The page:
Poe had a keen interest in the field of cryptography, as exemplified in his short story The Gold Bug. In particular he placed a notice of his abilities in the Philadelphia paper Alexander's Weekly (Express) Messenger, inviting submissions of ciphers, which he proceeded to solve. His success created a public stir for some months. He later wrote essays on methods of cryptography which proved useful in deciphering the German codes employed during World War I.
Poe's success in cryptography relied not so much on his knowledge of that field (his method was limited to the simple substitution cryptogram), as on his knowledge of the magazine and newspaper culture. His keen analytical abilities, which were so evident in his detective stories, allowed him to see that the general public was largely ignorant of the methods by which a simple substitution cryptogram can be solved, and he used this to his advantage.  The sensation Poe created with his cryptography stunt played a major role in popularizing cryptograms in newspapers and magazines.
Poe and his works have provided considerable inspiration to both classical music and popular music. See Edgar Allan Poe and music.
In the world of visual arts, Gustave Doré and Édouard Manet composed several illustrations for Poe's works.
His legacy is abundant in modern pop culture. It is much alive in the city of Baltimore. Even though Poe spent less than two years there, he is now treated as a native son. In 1996, when NFL football arrived, the team took the name Baltimore Ravens, in honor of his best known poem. The team's three "winged" mascots were named Edgar, Allan, and Poe.
The television show Homicide: Life on the Street, set in Baltimore, made reference to Poe and his works in several episodes. Poe figured most prominently in an episode in which a Poe-obsessed killer walls up his victim in the basement of a house to imitate the grisly murder of Fortunato by Montresor in "The Cask of Amontillado". In a disturbing scene near the end of the episode, the killer reads from the works of Poe as a dramatic effect to increase the tension.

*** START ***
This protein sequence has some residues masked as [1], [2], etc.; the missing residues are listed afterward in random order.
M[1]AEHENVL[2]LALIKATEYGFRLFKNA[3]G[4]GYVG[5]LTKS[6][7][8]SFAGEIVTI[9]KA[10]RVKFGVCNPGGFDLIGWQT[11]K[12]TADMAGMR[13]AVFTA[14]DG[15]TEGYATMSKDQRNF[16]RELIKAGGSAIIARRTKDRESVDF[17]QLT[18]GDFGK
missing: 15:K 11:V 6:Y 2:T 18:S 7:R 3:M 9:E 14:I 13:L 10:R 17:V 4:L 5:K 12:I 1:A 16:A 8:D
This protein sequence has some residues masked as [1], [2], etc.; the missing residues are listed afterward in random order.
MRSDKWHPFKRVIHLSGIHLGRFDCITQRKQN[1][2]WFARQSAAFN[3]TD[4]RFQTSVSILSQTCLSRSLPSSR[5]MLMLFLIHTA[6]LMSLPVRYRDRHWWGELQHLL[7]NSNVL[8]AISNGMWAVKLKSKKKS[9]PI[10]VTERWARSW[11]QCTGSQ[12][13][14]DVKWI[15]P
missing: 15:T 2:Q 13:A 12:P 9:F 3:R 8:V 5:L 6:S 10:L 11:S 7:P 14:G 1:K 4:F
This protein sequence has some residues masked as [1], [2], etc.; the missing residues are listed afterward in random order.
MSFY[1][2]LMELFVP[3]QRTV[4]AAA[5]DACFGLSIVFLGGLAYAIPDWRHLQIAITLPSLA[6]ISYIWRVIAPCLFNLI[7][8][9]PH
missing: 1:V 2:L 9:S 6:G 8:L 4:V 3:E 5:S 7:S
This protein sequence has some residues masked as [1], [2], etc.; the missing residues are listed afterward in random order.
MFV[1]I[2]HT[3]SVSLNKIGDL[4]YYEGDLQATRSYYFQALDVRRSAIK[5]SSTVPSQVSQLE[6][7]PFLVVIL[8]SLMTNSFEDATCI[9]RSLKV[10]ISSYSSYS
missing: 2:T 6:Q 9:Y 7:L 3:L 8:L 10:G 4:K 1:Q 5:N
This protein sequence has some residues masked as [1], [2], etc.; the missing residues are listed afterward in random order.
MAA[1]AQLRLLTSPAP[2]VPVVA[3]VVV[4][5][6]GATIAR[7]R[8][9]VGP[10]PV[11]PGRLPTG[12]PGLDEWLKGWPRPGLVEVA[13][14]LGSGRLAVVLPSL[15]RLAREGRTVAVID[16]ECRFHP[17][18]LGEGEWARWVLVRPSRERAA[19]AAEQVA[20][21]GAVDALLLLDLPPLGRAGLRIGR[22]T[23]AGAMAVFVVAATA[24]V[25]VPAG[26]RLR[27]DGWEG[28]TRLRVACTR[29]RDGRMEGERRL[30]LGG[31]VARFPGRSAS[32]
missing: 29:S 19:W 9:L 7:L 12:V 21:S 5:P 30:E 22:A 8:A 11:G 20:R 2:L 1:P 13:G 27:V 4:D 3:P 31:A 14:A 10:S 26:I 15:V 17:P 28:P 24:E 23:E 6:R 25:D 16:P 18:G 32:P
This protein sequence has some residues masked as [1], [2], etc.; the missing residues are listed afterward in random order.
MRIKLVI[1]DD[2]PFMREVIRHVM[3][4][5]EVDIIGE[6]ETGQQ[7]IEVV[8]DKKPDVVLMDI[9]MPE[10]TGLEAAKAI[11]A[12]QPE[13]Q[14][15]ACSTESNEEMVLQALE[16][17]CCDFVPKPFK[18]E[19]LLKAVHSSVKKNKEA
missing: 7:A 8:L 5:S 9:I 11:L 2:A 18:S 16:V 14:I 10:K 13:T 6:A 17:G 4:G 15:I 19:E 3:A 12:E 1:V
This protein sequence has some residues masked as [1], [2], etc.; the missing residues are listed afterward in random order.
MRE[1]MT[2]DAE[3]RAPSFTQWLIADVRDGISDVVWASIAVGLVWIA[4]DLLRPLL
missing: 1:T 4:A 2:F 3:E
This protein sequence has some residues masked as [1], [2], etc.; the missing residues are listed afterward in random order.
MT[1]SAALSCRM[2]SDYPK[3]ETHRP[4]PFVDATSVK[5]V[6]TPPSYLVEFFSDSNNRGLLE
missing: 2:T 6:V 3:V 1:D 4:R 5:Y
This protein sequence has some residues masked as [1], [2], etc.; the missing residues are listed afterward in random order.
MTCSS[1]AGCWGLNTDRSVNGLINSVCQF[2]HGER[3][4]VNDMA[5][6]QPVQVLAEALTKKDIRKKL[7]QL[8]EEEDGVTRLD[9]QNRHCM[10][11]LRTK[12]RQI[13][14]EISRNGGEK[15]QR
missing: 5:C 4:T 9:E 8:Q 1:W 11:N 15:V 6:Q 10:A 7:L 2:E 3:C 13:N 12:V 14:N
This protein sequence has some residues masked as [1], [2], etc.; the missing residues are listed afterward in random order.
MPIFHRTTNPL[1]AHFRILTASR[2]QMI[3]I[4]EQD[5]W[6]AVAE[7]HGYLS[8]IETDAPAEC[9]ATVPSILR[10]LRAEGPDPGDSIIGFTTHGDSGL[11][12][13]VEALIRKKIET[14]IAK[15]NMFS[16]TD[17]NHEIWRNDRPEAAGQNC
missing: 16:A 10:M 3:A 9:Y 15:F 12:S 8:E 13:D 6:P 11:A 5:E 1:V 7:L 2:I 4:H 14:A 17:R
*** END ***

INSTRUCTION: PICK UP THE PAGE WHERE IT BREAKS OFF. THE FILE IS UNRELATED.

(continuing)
The bar in which Poe was last seen drinking before his death still stands in Fells Point. Though the name has changed and it is now known as The Horse You Came In On, local lore insists that a ghost they call "Edgar" haunts the rooms above.
But Poe's vast influence over pop culture does not end with Baltimore. Poe's image, with his weary expression, piercing eyes and tangled hair (see the daguerreotype above), has become a cultural icon for the troubled genius. His face adorns the bottlecaps of Raven Beer, the covers of numerous books on American literature as a whole, and is often stereotyped in cartoons as "the creepy guy". Numerous popular movie makers have incorporated Poe or Poe's works into their works (see "Adaptations" below).
Edgar Allan Poe is credited with the inspiration for pro wrestler Scott Levy's stage name, Raven.
Edgar Allan Poe, his wife Virginia, and his mother-in-law Maria rented several homes in Philadelphia, but only the last house has survived. The Spring Garden home, where the author lived in 1843-44, is today preserved by the National Park Service as the Edgar Allan Poe National Historic Site. It is located on 7th and Spring Garden Streets, and is open Wednesday through Sunday, 9 a.m. to 5 p.m.
Another of his former residences is preserved in Baltimore. It is open to the public and is also the home of the Edgar Allan Poe Society.
Like any famous artist, Poe's works have spawned legions of imitators and plagiarists.  One interesting trend among imitators of Poe, however, has been claims by clairvoyants or psychics to be "channelling" poems from Poe's spirit beyond the grave. One of the most notable of these was Lizzie Doten, who in 1863 published Poems from the Inner Life, in which she claimed to have "received" new compositions by Poe's spirit. The compositions were re-workings of famous Poe poems such as "The Bells", but which reflected a new, positive outlook. Mabbott notes that, at least compared to many other Poe imitators, Doten was not entirely without poetic talent, whether that talent was her own or "channelled" from Poe.